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NEWS
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Indigenous Hunters from Across Taiwan Got Together to Announce Goals for Sustainable Resource Development and Forest Conservation

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202112/02
To promote the autonomous hunting management of indigenous peoples across Taiwan, the Pingtung Forest District Office of the Forestry Bureau, the Laiyi Township Indigenous Traditional Hunting and Cultural Association, and the National Pingtung University of Science and Technology (NPUST) held the fourth "Hunter Conference on Indigenous Tribal Autonomous Hunting Management" on December 2-4, 2021. NPUST President, Chang-Hsien Tai, Forestry Bureau Director of Conservation, Yu-Chuan Lo, Laiyi Township Mayor, Tjaqasiyan Tapuljaljuy, and Chairman of the Indigenous Traditional Hunting and Cultural Association, Ming-Hung Lo, expressed their best wishes before the event. Almost 200 interested attendees gathered for the event, including government authorities, scholars, and tribal community members. They spent two days sharing their experiences and exchanging viewpoints on several issues, to come up with practicable guidelines for indigenous tribal autonomous hunting management and the future of sustainable resources.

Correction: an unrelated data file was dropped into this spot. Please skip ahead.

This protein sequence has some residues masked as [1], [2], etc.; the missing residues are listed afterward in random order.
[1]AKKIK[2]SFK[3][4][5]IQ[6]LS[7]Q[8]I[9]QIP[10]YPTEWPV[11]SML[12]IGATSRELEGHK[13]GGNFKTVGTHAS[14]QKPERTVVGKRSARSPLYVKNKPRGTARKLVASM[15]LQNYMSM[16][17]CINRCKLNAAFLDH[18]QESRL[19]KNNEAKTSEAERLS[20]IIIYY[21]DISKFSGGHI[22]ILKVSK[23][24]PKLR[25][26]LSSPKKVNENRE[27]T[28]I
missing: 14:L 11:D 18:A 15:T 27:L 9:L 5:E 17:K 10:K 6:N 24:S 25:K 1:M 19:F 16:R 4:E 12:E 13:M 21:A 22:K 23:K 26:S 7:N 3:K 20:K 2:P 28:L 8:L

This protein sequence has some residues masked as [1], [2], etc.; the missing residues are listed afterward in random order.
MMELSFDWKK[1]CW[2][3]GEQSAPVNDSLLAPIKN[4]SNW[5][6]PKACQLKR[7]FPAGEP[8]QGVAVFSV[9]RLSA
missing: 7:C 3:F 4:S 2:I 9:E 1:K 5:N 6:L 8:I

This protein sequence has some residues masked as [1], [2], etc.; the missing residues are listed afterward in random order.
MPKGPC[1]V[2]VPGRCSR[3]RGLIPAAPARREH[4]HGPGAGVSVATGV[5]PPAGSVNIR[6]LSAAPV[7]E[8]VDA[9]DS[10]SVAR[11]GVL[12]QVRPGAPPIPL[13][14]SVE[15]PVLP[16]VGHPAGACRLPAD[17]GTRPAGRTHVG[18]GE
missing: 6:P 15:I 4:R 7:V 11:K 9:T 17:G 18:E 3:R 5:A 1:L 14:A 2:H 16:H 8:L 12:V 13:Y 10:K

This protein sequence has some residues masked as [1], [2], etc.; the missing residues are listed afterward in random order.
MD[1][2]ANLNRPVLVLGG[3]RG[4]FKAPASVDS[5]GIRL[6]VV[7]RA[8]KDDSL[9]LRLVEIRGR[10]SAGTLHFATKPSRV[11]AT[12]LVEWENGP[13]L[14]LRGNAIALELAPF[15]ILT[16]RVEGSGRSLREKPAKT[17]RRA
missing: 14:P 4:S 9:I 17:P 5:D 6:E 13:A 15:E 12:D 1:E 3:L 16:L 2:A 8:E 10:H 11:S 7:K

The hunting groups that attended this year's conference included 35 hunting group representatives from counties and cities across Taiwan—a new record-high turnover. Experts were also invited to discuss the draft of the Hunting Regulations for Indigenous Peoples, helping tribal communities understand the three stages of future development in autonomous hunting management. They also talked about the different methods of using precision traps and safety guidelines for hunting rifles. Hunting groups also drew from their experiences with autonomous hunting management to share the differences in various hunting treaties and their implementations, hoping to learn more from one another.
As Forestry Bureau Director of Conservation Yu-Chuan Lo expressed in her opening remarks, the Forestry Bureau has actively promoted pilot programs for indigenous tribal autonomous hunting management in recent years. At present, there are already 11 related programs underway. Major tasks have been completed under the concerted efforts of government authorities, academic teams, and indigenous tribal communities. These include the monitoring and data analysis of wildlife population, self-reporting of game hunted, counseling and assistance for tribal hunting organizations, and various educational training events. By doing so, the Bureau hopes to realize self-discipline, autonomy, and sustainability in hunting management.
The Pingtung Forest District Office of the Forestry Bureau further expressed its hopes that the exchange of knowledge during the three-day conference may draw from traditional indigenous forest wisdom. With modern technology, we can manage our country's natural forest resources together. By attending to the livelihood of tribal communities and the transmission of cultural knowledge under the principles of sustainable forests, we can build a better future for mountain communities, where people can reconnect, find balance, cooperation, and harmony with nature.
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